In 2010, the state of Maryland conducted a statewide inventory of current projects to better understand the present state of telehealth/telemedicine (THTM) projects. This information was needed before the state could move forward with a consortium to deliver services, develop a compatible infrastructure, address key issues, use technology more widely, and potentially be able to apply for increased funding.
In 2010, the Upper Shore Regional Council obtained a grant to fund the survey through the Maryland Agriculture Education and Rural Development Assistance Fund and sub-contracted with the Maryland Rural Health Association to administer the survey.
The THTM Survey targeted 95 facilities including hospitals, FQHC’s, departments within the University of Maryland Medical System, JHU Health System, and MedStar Health, as well as local health departments, state correctional institutions, and projects within the Maryland Department of Health and Mental Hygiene. The survey respondents included 30 facilities representing 53 different THTM clinical sites. However, 12 of the 95 facilities reported having no involvement in THTM.
The response rate was lower than anticipated but the survey found that THTM projects were more plentiful but it was also found that the THTM programs were far more fragmented than expected. The survey also found that the four barriers to telehealth implementation included reimbursement and other funding issues, lack of coordination and leadership, lack of broadband in areas, and legal barriers still exist that relate to licensing and credentialing providers especially across state lines.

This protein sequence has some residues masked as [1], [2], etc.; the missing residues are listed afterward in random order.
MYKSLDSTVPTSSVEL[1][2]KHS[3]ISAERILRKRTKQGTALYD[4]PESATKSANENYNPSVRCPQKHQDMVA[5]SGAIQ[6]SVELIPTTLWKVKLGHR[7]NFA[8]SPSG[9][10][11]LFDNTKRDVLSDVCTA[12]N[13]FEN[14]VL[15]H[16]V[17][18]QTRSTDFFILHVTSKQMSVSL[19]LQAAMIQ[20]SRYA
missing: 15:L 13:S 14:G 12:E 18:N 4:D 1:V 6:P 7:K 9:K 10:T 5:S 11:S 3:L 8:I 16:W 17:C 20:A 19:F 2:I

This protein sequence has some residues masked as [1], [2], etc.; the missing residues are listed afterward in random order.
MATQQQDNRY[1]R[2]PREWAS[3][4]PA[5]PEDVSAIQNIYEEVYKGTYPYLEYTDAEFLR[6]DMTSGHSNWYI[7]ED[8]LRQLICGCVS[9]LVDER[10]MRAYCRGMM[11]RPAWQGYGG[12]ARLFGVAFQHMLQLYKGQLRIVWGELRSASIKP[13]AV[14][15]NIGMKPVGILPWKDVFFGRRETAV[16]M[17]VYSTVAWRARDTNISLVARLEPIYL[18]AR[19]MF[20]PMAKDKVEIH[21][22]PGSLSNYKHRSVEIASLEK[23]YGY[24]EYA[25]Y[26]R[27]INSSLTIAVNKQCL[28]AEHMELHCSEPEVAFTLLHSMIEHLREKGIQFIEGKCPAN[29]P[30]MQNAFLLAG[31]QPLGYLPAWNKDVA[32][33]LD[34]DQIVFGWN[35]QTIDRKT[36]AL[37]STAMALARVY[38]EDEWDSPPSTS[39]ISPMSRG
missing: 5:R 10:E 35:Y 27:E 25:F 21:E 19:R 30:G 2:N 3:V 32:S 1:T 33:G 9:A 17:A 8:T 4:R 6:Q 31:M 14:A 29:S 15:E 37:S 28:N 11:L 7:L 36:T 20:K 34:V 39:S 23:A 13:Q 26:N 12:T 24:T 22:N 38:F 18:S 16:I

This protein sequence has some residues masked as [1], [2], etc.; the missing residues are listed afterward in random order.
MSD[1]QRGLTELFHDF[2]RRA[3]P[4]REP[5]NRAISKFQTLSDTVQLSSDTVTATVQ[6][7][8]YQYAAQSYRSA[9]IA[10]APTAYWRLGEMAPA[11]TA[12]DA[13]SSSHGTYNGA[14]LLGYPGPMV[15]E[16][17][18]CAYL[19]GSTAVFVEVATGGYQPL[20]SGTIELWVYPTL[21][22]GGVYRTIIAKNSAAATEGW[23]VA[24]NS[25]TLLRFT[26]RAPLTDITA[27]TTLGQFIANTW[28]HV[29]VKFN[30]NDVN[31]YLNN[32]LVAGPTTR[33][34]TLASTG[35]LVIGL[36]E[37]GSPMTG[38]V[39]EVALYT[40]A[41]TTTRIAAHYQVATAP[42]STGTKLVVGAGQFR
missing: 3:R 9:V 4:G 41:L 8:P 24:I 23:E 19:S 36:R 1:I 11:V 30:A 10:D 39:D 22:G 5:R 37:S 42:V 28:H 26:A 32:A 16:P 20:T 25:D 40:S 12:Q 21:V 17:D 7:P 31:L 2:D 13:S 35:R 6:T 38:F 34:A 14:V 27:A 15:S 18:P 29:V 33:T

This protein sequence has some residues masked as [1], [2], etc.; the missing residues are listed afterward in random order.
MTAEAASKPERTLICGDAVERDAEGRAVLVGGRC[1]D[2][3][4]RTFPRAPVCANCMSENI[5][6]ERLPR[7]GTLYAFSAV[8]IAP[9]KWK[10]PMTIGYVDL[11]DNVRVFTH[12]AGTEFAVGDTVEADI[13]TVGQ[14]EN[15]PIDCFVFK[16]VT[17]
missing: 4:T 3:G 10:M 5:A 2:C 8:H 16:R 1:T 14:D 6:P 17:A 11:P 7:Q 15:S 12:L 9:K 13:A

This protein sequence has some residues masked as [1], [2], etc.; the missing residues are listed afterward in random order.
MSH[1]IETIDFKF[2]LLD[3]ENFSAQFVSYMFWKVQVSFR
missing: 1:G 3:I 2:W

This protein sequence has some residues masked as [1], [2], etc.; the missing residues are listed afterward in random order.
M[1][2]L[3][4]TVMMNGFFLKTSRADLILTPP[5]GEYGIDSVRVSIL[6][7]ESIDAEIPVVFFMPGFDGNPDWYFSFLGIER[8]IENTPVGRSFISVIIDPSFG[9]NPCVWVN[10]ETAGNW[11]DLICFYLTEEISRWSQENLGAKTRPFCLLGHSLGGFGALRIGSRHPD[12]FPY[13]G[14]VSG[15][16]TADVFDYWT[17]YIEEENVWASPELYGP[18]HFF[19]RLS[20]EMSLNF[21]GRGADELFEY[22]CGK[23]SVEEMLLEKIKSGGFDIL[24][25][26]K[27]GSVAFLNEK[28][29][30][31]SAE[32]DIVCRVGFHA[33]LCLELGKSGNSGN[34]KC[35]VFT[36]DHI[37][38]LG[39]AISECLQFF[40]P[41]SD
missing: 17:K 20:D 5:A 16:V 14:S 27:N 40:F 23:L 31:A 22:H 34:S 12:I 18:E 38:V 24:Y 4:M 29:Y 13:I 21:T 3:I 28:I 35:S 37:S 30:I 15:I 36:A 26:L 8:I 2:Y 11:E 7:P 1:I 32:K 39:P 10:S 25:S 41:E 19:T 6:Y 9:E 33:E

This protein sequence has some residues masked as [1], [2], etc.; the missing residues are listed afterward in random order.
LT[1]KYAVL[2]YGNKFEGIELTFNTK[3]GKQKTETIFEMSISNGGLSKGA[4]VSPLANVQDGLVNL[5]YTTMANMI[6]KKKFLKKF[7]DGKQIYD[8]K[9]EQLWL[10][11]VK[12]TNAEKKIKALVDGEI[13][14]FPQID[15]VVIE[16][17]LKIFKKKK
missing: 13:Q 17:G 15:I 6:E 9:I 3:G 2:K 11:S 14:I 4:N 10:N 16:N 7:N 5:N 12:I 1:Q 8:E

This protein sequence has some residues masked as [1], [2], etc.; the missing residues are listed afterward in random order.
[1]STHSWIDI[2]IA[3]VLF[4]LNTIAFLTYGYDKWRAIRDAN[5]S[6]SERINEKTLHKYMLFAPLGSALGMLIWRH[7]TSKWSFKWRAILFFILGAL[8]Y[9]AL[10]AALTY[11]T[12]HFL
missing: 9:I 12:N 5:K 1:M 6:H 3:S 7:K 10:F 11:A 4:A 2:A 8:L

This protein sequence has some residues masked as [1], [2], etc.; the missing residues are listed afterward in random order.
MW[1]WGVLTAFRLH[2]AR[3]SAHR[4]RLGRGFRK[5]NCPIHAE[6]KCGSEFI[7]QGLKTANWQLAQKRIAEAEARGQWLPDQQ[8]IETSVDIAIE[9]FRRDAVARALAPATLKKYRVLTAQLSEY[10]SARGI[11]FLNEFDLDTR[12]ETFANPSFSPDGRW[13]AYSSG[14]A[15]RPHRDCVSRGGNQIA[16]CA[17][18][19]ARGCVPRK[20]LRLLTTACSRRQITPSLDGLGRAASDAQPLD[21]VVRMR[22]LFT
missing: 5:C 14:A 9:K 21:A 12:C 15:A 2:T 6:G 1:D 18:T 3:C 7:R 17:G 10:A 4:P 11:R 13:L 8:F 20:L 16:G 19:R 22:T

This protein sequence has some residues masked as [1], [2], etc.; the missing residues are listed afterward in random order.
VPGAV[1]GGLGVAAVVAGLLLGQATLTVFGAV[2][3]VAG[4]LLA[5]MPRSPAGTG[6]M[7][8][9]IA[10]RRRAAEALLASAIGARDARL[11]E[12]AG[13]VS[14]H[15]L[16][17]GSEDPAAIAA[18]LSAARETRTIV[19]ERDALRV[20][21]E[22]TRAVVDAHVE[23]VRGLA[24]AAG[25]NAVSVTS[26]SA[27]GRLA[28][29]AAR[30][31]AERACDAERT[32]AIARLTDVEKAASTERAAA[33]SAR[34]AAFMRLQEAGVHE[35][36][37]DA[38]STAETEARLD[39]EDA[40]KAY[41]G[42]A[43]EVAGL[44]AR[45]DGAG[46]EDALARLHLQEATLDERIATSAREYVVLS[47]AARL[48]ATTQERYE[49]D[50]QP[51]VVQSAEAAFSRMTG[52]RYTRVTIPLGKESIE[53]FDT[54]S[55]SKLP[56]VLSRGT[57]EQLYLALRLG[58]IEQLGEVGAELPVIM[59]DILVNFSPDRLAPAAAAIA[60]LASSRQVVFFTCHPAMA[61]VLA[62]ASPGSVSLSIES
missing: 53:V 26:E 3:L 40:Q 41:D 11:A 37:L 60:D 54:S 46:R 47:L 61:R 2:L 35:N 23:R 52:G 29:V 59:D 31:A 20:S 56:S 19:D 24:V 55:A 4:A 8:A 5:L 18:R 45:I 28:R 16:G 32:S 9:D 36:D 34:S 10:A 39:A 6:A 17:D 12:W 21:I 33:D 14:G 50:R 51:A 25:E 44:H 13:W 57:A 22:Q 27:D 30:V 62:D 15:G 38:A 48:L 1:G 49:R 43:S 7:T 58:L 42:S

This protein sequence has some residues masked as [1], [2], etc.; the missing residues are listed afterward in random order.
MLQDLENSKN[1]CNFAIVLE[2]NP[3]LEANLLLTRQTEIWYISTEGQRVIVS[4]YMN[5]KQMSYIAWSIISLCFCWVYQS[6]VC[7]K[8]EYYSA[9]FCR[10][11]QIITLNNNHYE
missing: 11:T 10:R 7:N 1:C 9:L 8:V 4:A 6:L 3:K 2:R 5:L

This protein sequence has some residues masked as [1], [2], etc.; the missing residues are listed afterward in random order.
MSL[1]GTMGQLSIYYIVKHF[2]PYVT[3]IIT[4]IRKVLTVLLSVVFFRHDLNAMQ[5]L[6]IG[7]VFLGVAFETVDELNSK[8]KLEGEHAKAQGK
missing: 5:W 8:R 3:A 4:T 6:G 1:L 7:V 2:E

On December 8, 2010, the Rural Maryland Council hosted a roundtable in partnership with the Maryland Rural Health Association and Upper Shore Regional Council to review the results of the THTM survey and discuss recommended potential next steps to try to eliminate the barriers.
Potential steps and ideas included:
• Monitoring the impact of any proposed legislation related to THTM reimbursement during the 2011 legislative session
• Monitoring CMS response to the proposed THTM reimbursement regulations for telemental services and if approved monitor the cost to implement
• Advocating for broader implementation of THTM reimbursement outside of the public health setting
• Not pitting rural and urban providers against each other in the reimbursement arena
• Educating doctors about THTM to reduce a sense of competition for reimbursement dollars
The state also realizes that THTM does not having the appropriate state leadership and coordination to deal with the issues. To remedy this situation, the state plans to create a statewide telehealth network, establish a statewide coordinating boy, coordinate activities with the Health Care Reform Coordinating Council’s Telemedicine Task Force, and advocate for better telehealth training and education.
The state also needs to address the poor access to high speed broadband services available in rural areas. The goal is to support the expansion of the state’s high speed internet highway, consider incentivizing last mile providers to provide service to private practices and to the homes of physicians living in areas with no high speed broadband, encourage local ISPs in rural and underserved areas to improve service, and monitor the environmental assessment process.
The state realizes that it is necessary to deal licensing and credentialing that is especially important to providers across state lines. The recommended thought is to continue to communicate with the University of Maryland Law School as the School continues to study the issue, work with stakeholders and practitioners on recommendations, educate and inform legislators on the issues, provide medical services to underserved areas in surrounding states via THTM, and develop mutual credentialing and licensing procedures as part of that strategy.
A draft of the Final Report of the “December 2010 Maryland THTM Roundtable” was prepared January 2011. To view the report, go to